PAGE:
Whether self-isolating or with the family, this special live stream event with Lost Glasgow’s Norry Wilson is a must for all to gather round. In this presentation Norry offers his take on Oscar Marzaroli’s incredible photographic record of the city and the legacy his work gives, as well as looking at the photographers who preceded Oscar and those who were influenced by his record of the changing face of Glasgow.
Small Screen Machine
Our weekly recommendations of great films on the telly
Until we can bring Screen Machine back to you, we’d like to help you and your family enjoy great films. Each week we check through the TV schedules for the coming week and recommend films which we think you’ll enjoy. Among them will be: those gems that we’d have loved to programme in to the Screen Machine – but just didn’t have space in the schedule; films that deserve a second or third viewing; something for the young ‘uns; films that may inspire you to read the book … and more. All will be available on ‘subscription free’ platforms – so we include BBC iplayer, All4 and the free section of the BFI Player.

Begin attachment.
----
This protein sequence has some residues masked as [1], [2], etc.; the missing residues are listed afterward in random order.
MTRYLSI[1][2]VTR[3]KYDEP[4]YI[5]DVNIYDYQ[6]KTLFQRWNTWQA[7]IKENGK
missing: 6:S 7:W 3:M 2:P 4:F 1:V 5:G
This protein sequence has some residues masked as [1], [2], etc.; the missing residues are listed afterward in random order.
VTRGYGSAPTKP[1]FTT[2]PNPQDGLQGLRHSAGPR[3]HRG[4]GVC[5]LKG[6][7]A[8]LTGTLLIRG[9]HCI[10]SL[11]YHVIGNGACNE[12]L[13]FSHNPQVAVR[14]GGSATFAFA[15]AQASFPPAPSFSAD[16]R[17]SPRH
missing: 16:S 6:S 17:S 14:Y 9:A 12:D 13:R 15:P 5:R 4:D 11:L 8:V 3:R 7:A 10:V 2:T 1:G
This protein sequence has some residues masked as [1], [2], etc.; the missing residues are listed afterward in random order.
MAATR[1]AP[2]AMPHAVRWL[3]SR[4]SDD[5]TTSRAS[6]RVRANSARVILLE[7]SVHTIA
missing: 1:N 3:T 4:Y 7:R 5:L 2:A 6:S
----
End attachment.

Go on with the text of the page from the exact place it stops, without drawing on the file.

All members of the Screen Machine team will be pitching in with their choices. We all enjoy different kinds of films, so stand by for a huge variety of recommendations. This week’s Top Pick is Happy-Go-Lucky from Angie, and Drew has selected another 4 terrific films which are most definitely worth catching.
Happy-Go-Lucky (2007, 15)
10.45pm, Monday 13 April